Evan's Blorg

How To IndieWeb, For Free!

June 25, 2018

I managed to stitch a thing together that lets me own all my social media posts, publish them through to Twitter and Facebook so people might actually read them, requires no server management, kind of has a mobile client, and costs zero dollars per month!

It works roughly like this:

  • I have a Workflow.app workflow that takes some text input, and posts it as a Markdown file to my blog repository in GitHub.
  • Whenever there’s a new commit, Netlify runs a site build.
  • Gatsby reads in all the Markdown files and transforms them into a static website.
  • Netlify serves up that static site, including an RSS feed.
  • When a new item shows up in my feed, IFTTT tells Brid.gy about it.
  • Brid.gy publishes my new post to Twitter.
  • An ancient integration I’ve had running for at least eight years publishes my Twitter post to Facebook.
  • It’s just that “easy”!

Why would somebody bother with all this crap? I’M GLAD YOU ASKED.

I’ve been alarmed for a long time that a handful of companies effectively own our relationships and communications with the people we care about. A decade ago, it wasn’t this way, but network effects have caused so much centralization that the open web is all but gone. That upsets me. Why did we work so hard to build all this stuff, just to throw it away for a little bit of convenience? How are we going to defend ourselves against propaganda and control of communication?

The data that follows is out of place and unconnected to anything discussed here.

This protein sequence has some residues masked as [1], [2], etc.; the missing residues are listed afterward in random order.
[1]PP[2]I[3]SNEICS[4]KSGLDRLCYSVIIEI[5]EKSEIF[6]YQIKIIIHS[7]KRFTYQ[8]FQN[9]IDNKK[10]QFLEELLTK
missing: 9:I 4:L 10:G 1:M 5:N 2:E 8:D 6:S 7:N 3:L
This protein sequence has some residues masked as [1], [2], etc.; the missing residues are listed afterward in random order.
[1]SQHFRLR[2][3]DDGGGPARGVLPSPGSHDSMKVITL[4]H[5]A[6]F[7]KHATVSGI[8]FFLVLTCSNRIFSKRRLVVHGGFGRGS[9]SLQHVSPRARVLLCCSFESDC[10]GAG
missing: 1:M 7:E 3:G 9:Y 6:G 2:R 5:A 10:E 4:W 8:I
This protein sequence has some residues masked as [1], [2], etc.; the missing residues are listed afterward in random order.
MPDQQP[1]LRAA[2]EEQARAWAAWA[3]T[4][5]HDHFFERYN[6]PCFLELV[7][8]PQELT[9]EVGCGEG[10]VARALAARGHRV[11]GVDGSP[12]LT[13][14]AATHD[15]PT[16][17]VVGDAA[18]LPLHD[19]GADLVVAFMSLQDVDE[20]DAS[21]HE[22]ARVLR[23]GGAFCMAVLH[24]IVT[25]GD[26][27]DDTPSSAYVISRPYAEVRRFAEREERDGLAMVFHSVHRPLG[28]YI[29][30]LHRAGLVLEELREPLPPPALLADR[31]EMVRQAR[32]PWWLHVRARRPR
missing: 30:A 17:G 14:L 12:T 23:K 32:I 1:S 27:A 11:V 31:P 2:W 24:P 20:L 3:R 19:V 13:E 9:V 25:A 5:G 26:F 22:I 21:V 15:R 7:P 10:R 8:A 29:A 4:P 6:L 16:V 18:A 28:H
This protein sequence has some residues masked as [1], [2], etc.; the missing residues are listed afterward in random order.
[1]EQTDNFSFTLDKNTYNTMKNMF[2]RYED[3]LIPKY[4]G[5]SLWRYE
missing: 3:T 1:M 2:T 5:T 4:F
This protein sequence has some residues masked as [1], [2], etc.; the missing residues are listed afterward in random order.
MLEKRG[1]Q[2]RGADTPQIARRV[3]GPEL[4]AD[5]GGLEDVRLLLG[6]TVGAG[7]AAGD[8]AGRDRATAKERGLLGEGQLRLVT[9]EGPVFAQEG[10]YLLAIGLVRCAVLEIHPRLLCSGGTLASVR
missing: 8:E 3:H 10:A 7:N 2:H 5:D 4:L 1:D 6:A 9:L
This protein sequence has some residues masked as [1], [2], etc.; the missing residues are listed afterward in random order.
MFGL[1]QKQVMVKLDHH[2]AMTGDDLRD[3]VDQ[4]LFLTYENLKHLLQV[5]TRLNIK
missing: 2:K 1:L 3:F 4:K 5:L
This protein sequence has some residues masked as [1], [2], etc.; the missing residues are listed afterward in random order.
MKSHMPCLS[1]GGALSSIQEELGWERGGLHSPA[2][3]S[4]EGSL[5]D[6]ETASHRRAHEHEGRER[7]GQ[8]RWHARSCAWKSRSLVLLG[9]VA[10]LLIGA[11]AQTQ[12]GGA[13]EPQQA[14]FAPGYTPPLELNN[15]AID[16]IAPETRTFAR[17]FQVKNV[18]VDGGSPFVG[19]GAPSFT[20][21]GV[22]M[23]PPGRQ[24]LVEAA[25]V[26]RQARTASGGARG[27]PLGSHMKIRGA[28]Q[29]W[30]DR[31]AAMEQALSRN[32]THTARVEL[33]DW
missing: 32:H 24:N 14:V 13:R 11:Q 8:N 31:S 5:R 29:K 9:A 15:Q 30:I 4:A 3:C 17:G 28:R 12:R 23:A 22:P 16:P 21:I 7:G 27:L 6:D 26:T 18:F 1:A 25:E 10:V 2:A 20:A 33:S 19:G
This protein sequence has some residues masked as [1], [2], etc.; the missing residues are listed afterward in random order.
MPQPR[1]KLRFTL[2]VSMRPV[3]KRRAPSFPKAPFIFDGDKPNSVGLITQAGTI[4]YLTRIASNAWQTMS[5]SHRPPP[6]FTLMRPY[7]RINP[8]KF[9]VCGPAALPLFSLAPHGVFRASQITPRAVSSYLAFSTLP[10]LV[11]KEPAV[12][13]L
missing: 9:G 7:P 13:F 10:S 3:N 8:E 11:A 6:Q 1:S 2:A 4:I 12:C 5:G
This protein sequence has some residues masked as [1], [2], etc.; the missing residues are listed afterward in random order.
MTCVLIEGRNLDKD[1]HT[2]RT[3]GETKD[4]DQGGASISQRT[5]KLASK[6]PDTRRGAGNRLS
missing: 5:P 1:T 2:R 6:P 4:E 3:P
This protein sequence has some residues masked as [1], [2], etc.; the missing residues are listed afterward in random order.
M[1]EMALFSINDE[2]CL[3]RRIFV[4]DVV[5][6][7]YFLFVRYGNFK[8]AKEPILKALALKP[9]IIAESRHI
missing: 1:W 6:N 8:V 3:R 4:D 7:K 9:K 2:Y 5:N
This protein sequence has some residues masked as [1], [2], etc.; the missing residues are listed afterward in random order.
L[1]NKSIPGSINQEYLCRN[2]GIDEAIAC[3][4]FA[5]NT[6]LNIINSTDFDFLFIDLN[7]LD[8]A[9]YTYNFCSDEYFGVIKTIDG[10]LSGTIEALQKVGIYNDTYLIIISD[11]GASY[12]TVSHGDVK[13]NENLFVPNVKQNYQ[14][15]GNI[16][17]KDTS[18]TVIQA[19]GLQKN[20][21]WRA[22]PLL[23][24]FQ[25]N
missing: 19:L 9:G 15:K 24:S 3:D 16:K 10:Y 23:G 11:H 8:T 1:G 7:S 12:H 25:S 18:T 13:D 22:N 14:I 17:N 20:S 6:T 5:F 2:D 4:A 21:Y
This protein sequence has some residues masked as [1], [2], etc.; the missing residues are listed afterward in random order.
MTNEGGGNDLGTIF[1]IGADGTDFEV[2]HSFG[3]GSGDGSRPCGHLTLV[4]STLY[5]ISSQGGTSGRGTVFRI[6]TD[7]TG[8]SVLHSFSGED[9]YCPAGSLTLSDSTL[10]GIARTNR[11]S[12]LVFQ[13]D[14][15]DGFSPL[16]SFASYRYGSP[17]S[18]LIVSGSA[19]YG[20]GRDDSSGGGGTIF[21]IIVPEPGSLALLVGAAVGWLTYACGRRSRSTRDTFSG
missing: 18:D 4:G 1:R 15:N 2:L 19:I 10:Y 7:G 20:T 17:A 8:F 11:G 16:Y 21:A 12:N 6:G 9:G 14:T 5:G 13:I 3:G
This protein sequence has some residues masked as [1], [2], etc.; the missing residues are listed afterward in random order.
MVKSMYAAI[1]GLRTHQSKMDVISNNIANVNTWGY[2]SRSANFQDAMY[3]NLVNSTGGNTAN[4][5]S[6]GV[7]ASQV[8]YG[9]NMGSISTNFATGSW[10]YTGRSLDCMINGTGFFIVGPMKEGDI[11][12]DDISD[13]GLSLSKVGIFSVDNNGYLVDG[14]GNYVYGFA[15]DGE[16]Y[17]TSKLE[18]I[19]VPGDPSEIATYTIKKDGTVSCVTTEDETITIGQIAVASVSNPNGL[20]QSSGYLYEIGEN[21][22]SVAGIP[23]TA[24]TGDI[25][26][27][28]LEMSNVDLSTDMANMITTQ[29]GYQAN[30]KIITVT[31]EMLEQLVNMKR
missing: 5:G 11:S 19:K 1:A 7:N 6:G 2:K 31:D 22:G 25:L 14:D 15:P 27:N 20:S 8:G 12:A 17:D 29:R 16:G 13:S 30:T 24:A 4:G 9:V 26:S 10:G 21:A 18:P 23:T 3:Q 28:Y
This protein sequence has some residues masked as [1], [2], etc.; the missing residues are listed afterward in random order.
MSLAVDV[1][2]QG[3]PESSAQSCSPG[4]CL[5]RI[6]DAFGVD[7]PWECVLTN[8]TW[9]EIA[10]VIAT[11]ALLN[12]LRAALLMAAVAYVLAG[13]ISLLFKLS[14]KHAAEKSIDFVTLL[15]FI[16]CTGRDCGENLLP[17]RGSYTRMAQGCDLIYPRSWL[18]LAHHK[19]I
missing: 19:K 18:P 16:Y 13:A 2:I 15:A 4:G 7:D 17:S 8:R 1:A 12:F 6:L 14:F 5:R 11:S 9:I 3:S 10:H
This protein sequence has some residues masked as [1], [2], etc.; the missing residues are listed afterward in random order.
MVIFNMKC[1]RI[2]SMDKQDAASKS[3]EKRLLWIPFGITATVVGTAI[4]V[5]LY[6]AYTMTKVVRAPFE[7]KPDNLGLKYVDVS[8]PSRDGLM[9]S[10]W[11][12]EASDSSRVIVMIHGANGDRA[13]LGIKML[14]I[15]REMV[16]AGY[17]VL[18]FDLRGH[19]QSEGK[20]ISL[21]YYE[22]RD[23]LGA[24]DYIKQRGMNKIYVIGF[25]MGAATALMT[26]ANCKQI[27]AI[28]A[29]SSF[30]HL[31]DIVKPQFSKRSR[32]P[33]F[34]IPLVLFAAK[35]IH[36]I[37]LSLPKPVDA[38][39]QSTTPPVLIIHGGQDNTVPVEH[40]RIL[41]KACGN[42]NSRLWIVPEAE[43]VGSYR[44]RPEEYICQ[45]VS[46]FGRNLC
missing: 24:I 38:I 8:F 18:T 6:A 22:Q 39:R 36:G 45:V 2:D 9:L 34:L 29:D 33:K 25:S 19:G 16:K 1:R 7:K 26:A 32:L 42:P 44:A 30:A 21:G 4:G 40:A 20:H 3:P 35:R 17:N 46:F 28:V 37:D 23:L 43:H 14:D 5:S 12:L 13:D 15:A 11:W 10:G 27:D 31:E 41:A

I have no illusions that this is going to get adopted by the mainstream anytime soon…but if I can break out of the walled garden, maybe other people can too. Maybe we can make it easier and easier, until the idea of storing all your stuff in a third-party service makes as much sense as it does to do it with AOL.

It’s obviously still way too complicated for a non-technical person to pull off, but it’s amazing how well all these different pieces work together, and it’s particularly neat how much the IndieWeb standards do to make it all interoperate.

Next up: webmentions. If somebody replies to me on Twitter, I should be able to see the reply on my own site…


Picture of EvanWritten by Evan Stoner, who is this guy wearing glasses in the dark. You can find him on Twitter or GitHub, but the open web is nicer.